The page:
Studio Museum in Harlem
|The Studio Museum in Harlem|
|Location||144 West 125th Street, Harlem, New York City, New York, USA|
The Studio Museum in Harlem is an American contemporary art museum in the Harlem neighborhood of New York City, New York. It was founded in 1968 as the first such museum in the U.S. devoted to the art of African-Americans, specializing in 19th and 20th century work as well work of artists of African descent. It is located on 125th Street, between Adam Clayton Powell, Jr. Blvd. and Lenox Avenue. The scope of the Studio Museum includes exhibitions, Artists-in-Residence program, education and public programming, a permanent collection, and archival and research facilities.
Since opening in a rented loft at Fifth Avenue and 125th Street in 1968, the Studio Museum has earned recognition for its catalytic role in promoting the works of artists of African descent. The Museum's Artists-in-Residence program has supported over ninety graduates who have gone on to highly regarded careers. A wide variety of education and public programs have brought the African-American experience alive for the public by means of lectures, dialogues, panel discussions and performances, as well as interpretive programs, both on- and off-site, for students and teachers. The exhibitions program has also expanded the scope of art historical literature through the production of scholarly catalogues, brochures and pamphlets.
The Studio Museum's permanent collection contains approximately 2000 works, including drawings, pastels, prints, photographs, mixed-media works and installations. It comprises works created by artists during their residencies, as well as pieces given to the Museum to create an art-historical framework for artists of African descent. Featured in the collection is Terry Adkins, Romare Bearden, Skunder Boghossian, Robert Colescott, Melvin Edwards, Richard Hunt, Hector Hyppolite, Serge Jolimeau, Lois Mailou Jones, Jacob Lawrence, Norman Lewis, Wardell Milan, Philome Obin, Betye Saar, Nari Ward and Hale Woodruff, among others. The Museum also is the custodian of an extensive archive of the work of photographer James VanDerZee, the quintessential chronicler of the Harlem community during the 1920s, 30s, and 40s.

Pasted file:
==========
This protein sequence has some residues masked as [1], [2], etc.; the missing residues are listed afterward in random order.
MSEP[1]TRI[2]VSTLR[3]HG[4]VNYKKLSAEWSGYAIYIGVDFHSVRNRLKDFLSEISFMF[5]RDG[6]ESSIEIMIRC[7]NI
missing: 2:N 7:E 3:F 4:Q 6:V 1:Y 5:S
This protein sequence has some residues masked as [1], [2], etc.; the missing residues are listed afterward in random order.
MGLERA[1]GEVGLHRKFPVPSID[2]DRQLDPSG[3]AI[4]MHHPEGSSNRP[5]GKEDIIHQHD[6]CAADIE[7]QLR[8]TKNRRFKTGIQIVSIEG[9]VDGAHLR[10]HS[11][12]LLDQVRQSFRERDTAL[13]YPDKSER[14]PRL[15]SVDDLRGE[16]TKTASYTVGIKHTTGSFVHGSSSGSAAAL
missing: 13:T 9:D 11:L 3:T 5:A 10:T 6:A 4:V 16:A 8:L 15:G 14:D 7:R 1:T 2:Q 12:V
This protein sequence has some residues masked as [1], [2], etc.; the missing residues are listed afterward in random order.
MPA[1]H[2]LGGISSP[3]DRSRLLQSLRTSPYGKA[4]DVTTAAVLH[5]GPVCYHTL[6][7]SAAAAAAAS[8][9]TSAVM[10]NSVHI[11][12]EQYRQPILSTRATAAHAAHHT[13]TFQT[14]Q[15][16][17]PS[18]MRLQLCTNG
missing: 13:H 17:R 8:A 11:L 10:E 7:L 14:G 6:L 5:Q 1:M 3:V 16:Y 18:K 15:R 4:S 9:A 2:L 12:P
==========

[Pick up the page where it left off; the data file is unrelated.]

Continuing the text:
Opened in 1968, in a rented loft located at Fifth Avenue and 125th Streets, The Studio Museum in Harlem has exhibited works by both emerging and established American artists of color. The basic principle leading to its establishment was simple: to create an uptown space focused on art by contemporary African American artists that would be accessible to the community. The museum was created by the Junior Council of the Museum of Modern Art in 1967, in the belief that the African American community should include a museum as part of its everyday experience, and to reflect their interests. Originally, the museum focused on workshops and exhibition programs that were designed to give artists a space to practice their craft, create works and show them. This idea led the trustees of the museum to start an Artist-in-Residence program. The proposal for the studio component of the museum was then written by the African American painter William T. WIlliams, who thought it was important to have black artists working in the Harlem community, and also exhibiting their work in that community. Williams and sculptor Mel Edwards physically cleaned up and prepared the former industrial loft space for conversion into artists studios. After two years of preparation, the museum celebrated the opening of its first exhibition, Electronic Reflections II, featuring works by artist Tom Lloyd, also its first director, in September 1968. Directors since that time have been Edward Spriggs, Courtney Calendar, Mary Schmidt Campbell, Kinshasha Holman Conwill, Lowery Stokes SIms, and Thelma Golden, its current director.The Artist-in-Residence program celebrated its 40th year in 2010. It has helped to cultivate the art making practices and careers of more than one hundred artists, and the museum has fostered the careers of numerous museum professionals as well.
See also 
- Studio Museum in Harlem (official website)